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Our Montessori program is built on six "Pillars” which are designed to serve the needs of each child and their individual development. They are Practical Life, Sensorial, Science, Cultural Studies, Language, and MathThese pillars are interrelated throughout the classroom (that is, each pillar is woven into other areas to help reinforce concepts).

A unique specialty of our program is the Discovery Room where activities in SCIENCECULTURES, and ART (both experiential and appreciation) are available for our students to explore and discover.


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Through a wide variety of materials and activities, children learn how to care for themselves, the environment and each other. Grace and courtesy are primary objectives when completing tasks in this area. The children come to learn that they are a part of a society through kindness and caring of their environment and with whom they share the space.


They learn to master tasks such as pouring, stirring and scooping, using kitchen utensils, washing dishes, scrubbing, polishing, food preparation, and serving. Children also learn to take care of basic self-care needs: to dress themselves, tie their shoes, wash their hands.


Concentration, attention to detail, language and fine motor skills perfected in Practical Life helps prepare the child for more complex forms of learning as well as the demands of growing. 




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A hallmark of the Montessori Method is its focus on the senses. Dr. Montessori taught that perception through the senses precedes intellectual activity and that an appeal to the senses is the best way to fully engage the child in learning.


Hence, the Montessori Method utilizes specially designed materials that draw children to select them throughout the day and manipulate them. Certain materials are specifically designed to impart conceptual frameworks. Others allow the child to create artistic works that embody shape, form, color, line, and texture.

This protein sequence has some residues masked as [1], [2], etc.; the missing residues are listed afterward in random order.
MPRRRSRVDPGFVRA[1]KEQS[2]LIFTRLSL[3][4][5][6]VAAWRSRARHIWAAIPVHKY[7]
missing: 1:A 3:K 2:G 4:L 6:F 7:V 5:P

When it comes to creating art a child's mind focuses on the process and not the product. She/he works to develop their senses and thus, develops their ability to focus on a task. Expression comes naturally and freely with no regard for judgement.


In addition, a true Montessori classroom is recognizable by an array of standardized, aesthetically appealing objects made of natural materials such as rock, cloth, paper, and wood. Through touching and creating with these items the child develops an appreciation of beauty and of nature.


Montessori Learning Center, Ridgewood NJ



With a foundation of respect for the dignity of all individuals and a high regard for new experiences, it is no surprise that a Montessori education puts major emphasis on diversity and cultural understanding.

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Children are born with a natural curiosity and inquisitiveness, beginning with their natural surroundings. As they learn about birds, animals, plants and other natural phenomena, they press for more and more details.


Our science curriculum takes place in the Discovery Room which builds on your child's wonder and offers activities that allow them to discover answers on their own.


From an early age, children are exposed to maps, stories and facts about various regions and peoples across the globe, presented in ways that pique their imagination and inspire them to explore the many facets of the world’s cultures.

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Both experiential art and art appreciation activities are found in this room. Art activities are also an integral part of completing tasks in any area of the main classrooms. 


Being exposed to the works and styles of the masters gives our students a broadness of imagination when creating their own pieces. 

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Montessori Learning Center, Ridgewood NJ



From the child’s earliest years, this curriculum incorporates everything from vocabulary development to reading and writing. Children begin by feeling and tracing letters cut from sandpaper and glued to a wooden board. They begin to construct words using a moveable alphabet, even before they can actually read them.


With the high degree of interactivity that happens in the classroom, and, often, exposure to older children with more advanced verbal skills, Montessori children generally develop excellent language abilities from an early age.

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From an early age, Montessori children begin to develop a solid understanding of math. Building on colors and shapes introduced in the sensorial component of learning to convey basic concepts like numbers, counting, squares, cubes, triangles and other math fundamentals, children are able to cross more seamlessly into the world of abstract concepts and theoretical understanding required by more advanced forms of mathematics and logic.

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